Beginning in April, spring breathes life back into the country, and longer days help to melt snow to reveal verdant green fields. Though most of the country is safely accessible, sunny days can quickly turn to rain or even snow. Temperatures hover between 32-50°F (0-10°C).
This is a great time to explore popular spots around the south coast and Golden Circle circuit without the summer crowds.
June signals the start of the Icelandic summer, bringing with it the most stable weather and long, sunny days. Temperatures can reach up to 68°F (20°C), but spells of misty rains can also bring it back down to a chilly 50°F (10°C).
Summer is best for exploring the furthest reaches of the country, including the uninhabited highlands which are inaccessible for the rest of the year.
Summer vanishes at the end of August, and the landscape turns to hues of gold, brown, and orange. Storms batter the countryside, leaving behind a crispness in the air, and temperatures linger between 32-50°F (0-10°C).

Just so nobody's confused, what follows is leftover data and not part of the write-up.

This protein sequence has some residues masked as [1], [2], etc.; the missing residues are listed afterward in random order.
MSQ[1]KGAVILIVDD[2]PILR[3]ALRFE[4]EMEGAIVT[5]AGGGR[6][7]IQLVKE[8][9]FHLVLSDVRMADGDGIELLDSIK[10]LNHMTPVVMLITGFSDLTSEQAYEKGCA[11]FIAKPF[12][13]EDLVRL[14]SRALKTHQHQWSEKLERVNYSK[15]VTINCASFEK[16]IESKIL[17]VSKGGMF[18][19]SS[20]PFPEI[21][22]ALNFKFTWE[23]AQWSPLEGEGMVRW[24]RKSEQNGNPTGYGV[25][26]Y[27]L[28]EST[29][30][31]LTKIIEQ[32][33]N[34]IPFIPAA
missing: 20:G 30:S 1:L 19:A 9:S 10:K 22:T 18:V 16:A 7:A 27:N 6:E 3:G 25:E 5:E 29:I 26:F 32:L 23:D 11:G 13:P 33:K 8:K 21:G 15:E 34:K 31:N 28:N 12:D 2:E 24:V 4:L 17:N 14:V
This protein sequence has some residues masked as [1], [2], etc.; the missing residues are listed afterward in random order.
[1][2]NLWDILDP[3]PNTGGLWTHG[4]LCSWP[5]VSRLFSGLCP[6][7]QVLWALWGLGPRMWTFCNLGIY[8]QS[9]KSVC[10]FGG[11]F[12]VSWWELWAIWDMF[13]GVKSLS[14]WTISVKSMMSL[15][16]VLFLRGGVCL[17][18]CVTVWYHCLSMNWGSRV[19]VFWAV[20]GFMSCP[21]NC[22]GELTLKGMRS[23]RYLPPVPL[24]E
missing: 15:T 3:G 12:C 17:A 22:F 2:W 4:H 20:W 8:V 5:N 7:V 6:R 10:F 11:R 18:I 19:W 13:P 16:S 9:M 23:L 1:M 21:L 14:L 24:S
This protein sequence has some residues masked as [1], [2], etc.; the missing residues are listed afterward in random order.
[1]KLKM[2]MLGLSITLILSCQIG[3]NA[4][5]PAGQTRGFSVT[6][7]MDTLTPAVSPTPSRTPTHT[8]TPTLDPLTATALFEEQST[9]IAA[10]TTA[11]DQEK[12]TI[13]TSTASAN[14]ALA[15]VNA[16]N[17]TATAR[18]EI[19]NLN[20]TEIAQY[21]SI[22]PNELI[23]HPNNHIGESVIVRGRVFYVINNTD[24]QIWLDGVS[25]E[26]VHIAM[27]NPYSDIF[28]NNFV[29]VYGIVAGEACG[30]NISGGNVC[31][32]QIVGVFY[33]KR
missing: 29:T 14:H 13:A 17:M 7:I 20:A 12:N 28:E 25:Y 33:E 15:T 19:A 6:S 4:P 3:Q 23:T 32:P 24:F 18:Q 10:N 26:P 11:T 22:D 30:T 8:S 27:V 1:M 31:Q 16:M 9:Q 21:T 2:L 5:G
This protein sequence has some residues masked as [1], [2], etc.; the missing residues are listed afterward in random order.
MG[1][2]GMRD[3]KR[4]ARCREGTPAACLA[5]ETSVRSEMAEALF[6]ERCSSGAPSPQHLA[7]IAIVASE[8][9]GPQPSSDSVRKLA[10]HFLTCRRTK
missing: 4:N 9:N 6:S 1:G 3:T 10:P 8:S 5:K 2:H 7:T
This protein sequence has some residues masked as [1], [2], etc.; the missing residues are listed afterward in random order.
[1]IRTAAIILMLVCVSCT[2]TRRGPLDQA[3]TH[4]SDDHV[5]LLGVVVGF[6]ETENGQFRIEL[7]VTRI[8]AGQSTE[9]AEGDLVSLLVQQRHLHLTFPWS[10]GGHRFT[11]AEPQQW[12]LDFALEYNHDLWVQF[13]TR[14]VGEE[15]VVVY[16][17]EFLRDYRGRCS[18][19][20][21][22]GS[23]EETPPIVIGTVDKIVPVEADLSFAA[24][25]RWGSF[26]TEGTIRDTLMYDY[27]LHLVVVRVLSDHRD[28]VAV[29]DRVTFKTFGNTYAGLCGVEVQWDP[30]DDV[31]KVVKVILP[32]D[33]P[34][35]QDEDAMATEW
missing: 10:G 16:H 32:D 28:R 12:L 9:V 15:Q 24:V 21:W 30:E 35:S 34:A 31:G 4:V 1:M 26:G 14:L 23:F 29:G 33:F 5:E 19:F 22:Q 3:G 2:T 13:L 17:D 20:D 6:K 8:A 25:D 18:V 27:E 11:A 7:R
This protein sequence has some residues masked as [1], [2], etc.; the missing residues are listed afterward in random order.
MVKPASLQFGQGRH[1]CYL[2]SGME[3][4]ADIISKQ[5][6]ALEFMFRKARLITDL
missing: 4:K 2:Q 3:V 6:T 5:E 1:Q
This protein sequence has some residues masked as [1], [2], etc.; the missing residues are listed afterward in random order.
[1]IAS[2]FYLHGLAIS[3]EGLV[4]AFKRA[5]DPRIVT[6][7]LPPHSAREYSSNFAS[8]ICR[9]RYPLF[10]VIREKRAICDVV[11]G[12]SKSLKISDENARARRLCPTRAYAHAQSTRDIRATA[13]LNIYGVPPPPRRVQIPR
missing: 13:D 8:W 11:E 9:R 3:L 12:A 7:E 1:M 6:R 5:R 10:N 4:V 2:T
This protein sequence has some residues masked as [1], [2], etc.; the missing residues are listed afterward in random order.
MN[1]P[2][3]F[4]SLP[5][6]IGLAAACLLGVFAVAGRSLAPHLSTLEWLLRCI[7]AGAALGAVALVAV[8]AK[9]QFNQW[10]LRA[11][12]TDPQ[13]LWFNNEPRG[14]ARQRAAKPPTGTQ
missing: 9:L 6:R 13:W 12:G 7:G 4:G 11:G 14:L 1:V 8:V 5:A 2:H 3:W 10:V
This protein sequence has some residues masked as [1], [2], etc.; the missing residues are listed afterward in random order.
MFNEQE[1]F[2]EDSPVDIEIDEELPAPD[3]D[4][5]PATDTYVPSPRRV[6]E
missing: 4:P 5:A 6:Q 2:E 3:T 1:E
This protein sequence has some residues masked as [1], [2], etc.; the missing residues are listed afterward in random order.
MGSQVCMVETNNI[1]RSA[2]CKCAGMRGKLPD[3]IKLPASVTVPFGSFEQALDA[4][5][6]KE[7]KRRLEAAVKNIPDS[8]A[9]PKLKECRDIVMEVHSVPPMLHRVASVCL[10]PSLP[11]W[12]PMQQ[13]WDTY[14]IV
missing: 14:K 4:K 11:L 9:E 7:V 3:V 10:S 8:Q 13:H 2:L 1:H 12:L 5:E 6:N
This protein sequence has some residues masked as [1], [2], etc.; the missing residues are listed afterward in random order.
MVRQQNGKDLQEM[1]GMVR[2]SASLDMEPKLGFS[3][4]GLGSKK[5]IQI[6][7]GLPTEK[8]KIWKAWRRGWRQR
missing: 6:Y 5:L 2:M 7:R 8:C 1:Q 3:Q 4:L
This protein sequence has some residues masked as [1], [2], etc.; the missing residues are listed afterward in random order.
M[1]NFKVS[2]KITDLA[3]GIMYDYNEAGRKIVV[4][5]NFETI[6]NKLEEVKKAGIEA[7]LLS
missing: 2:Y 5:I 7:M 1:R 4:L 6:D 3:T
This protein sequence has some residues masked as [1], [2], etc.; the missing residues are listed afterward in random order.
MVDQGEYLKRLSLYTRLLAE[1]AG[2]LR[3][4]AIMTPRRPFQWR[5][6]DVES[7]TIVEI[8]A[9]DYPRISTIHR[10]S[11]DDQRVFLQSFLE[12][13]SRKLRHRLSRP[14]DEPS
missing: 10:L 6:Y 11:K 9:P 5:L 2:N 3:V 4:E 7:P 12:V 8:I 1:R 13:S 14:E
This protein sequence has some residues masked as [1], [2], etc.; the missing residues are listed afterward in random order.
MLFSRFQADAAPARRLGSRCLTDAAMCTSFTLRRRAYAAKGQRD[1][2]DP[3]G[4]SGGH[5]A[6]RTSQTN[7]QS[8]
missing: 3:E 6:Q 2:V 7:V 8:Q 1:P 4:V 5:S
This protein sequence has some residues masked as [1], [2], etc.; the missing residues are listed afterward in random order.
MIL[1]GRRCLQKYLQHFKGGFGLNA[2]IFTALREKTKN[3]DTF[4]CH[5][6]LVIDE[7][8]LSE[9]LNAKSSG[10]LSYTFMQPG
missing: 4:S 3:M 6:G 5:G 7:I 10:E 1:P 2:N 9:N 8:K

This is one of the best times to catch the northern lights dancing over Iceland’s surreal landscapes, especially at Kirkjufell Mountain or Jökulsárlón Glacier Lagoon.
Stretching from November until March, the dark winter months are the stormiest, bringing with them snow and ice that close smaller roads and possibly parts of the main route as well. However, temperatures are remarkably mild with the average just below 32°F (0°C), actually warmer than New York.
The freezing temperatures offer the best opportunities to experience the electric-blue ice caves beneath the behemoth glacier Vatnajökull.
Want to know more about Iceland? Check out our podcast. We chat about where to capture the best photos in Iceland, how to speak like a Viking (almost), and how a social policy got the country to the World Cup.
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